How Owl Imports Work

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Revision as of 18:04, April 27, 2008 by Tredmond (talk | contribs) (Names of Ontologies)

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OWL Imports

First it must be understood that the semantics of imports in OWL is a subject of some controversy. In the OWL 1.1 specification there is effort in progress to clear up some of this confusion. Until this is settled we will use the definition of the semantics of imports given in the semantics document of the specs:

Aside from this local meaning, an owl:imports annotation also imports the contents of another OWL ontology into the current ontology. The imported ontology is the one, if any, that has as name the argument of the imports construct. (This treatment of imports is divorced from Web issues. The intended use of names for OWL ontologies is to make the name be the location of the ontology on the Web, but this is outside of this formal treatment.)

In this note we will describe what this innocent little paragraph is saying and what it means to Protege.

Names of Ontologies

All owl ontologies have a name. The document describing this naming process can be found at this link. Unfortunately the way that this name is calculated (at least for the RDF/XML OWL syntax) is not well specified. Even so - in most cases it can be calculated in an unambiguous way. In most RDF/XML ontologies there is a single RDF resource that is declared to be of type owl:Ontology. So for instance in the pizza owl ontology, the declaration in question is the following:

 <owl:Ontology rdf:about="">
   <protege:defaultLanguage rdf:datatype=""
   <owl:versionInfo rdf:datatype=""
   >version 1.3</owl:versionInfo>
   <rdfs:comment xml:lang="en">An example ontology that contains all constructs required for the various versions of the Pizza Tutorial run by Manchester University (see</rdfs:comment>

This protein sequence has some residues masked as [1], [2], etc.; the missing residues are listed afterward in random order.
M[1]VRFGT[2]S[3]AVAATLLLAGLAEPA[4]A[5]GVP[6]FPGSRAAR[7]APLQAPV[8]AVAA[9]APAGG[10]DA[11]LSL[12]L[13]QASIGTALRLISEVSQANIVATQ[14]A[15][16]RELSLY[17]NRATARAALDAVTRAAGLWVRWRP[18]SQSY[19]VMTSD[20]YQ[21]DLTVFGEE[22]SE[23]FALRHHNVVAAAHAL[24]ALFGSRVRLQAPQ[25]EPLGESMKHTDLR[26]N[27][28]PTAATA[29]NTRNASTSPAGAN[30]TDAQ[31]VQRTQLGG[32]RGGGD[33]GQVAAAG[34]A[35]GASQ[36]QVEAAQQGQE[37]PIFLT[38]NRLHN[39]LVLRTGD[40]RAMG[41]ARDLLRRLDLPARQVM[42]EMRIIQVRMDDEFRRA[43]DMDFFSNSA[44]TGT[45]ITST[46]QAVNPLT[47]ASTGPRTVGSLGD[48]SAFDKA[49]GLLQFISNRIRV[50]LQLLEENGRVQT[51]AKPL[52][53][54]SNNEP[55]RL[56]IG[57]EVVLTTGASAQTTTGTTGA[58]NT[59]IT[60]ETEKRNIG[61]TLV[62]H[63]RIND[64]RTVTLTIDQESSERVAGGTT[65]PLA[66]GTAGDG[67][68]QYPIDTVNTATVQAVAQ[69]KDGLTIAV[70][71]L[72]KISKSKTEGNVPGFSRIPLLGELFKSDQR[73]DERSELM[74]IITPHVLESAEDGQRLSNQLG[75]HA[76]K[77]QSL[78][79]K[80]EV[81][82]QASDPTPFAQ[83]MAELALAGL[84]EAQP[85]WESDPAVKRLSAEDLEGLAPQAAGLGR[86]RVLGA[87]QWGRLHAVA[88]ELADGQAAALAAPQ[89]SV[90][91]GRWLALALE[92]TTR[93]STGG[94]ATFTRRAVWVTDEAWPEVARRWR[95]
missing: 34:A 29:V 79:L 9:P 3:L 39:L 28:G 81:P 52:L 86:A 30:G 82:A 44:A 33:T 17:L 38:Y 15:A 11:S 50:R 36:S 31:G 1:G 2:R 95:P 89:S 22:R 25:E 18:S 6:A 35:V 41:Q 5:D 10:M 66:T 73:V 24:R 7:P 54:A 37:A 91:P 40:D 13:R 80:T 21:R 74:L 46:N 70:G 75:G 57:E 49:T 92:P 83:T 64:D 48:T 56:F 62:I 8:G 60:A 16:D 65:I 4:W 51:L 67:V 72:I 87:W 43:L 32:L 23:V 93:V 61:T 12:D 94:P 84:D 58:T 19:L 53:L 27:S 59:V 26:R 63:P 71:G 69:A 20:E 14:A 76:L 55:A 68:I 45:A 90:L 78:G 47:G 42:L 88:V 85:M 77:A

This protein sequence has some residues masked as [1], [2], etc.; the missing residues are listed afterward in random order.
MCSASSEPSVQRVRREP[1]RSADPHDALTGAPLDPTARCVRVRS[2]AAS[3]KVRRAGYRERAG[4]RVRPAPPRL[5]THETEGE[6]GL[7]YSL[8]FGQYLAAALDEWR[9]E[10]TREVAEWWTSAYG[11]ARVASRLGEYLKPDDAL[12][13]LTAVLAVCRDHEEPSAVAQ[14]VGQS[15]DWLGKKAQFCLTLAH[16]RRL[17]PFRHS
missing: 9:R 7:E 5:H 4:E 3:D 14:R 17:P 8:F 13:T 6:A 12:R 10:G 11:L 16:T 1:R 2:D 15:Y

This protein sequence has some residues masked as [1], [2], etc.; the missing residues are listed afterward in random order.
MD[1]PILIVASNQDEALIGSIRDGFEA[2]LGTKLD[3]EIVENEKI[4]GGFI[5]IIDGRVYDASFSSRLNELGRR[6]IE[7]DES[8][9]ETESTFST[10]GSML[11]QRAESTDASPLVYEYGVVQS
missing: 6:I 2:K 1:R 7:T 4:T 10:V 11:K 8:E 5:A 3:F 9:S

<owl:imports rdf:resource=""/>

The first line of this declaration defines an RDF resource of type owl:Ontology. The name of this resource is given by the rdf:about statement. In this case the rdf:about string is empty which means that the xml base is used. The xml:base declaration can be found near the top of the pizza ontology in the namespace declarations:


No other declarations of an owl:Ontology resource occur in the pizza ontology so the name of this resource (e.g. is the name of the pizza ontology. It is relevant to this discussion that the name of the pizza ontology is working URL and clicking on the link pulls up the pizza ontology. In summary:

  • the pizza ontology contains exactly one owl:Ontology declaration,
  • this declaration is named by rdf:about="",
  • the xm:base is declared and
  • the xml:base is a working URL that points to the pizza ontology.

This situation is the simplest case and in this case things tend to work very smoothly.

However none of the assumptions above are guaranteed to hold. Sometimes there are no owl:Ontology declarations in the owl ontology. In this case the xml:base is used as the ontology name if it is present. Otherwise the name of the ontology is given by the url that was used to fetch the ontology. If this is still ambiguous, I am not sure what happens. In addition sometimes the rdf:about statement does not use the empty string. This allows one to give the ontology a name other than the xml:base. Finally the name of the ontology may only be a URI and may not resolve to the right ontology as a URL. Each of these cases adds some difficulty to ontology developers and to some degree motivate the writing of this document.

Import By Name

What Can Go Wrong

Ontology Not Found

Ontology Found Has The Wrong Name